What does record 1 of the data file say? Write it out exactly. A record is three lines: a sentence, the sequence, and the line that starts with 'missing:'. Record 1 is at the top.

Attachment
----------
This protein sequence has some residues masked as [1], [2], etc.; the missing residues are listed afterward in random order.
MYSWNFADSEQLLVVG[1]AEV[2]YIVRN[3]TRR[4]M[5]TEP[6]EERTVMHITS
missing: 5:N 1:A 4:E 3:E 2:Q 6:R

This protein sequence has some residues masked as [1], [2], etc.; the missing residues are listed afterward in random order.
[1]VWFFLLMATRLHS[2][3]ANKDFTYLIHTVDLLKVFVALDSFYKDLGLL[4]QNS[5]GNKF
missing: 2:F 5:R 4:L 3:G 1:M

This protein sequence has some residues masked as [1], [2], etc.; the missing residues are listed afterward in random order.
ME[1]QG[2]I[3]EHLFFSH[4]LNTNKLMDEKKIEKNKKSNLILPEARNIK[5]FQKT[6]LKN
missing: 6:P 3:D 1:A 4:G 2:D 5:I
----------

This protein sequence has some residues masked as [1], [2], etc.; the missing residues are listed afterward in random order.
MYSWNFADSEQLLVVG[1]AEV[2]YIVRN[3]TRR[4]M[5]TEP[6]EERTVMHITS
missing: 5:N 1:A 4:E 3:E 2:Q 6:R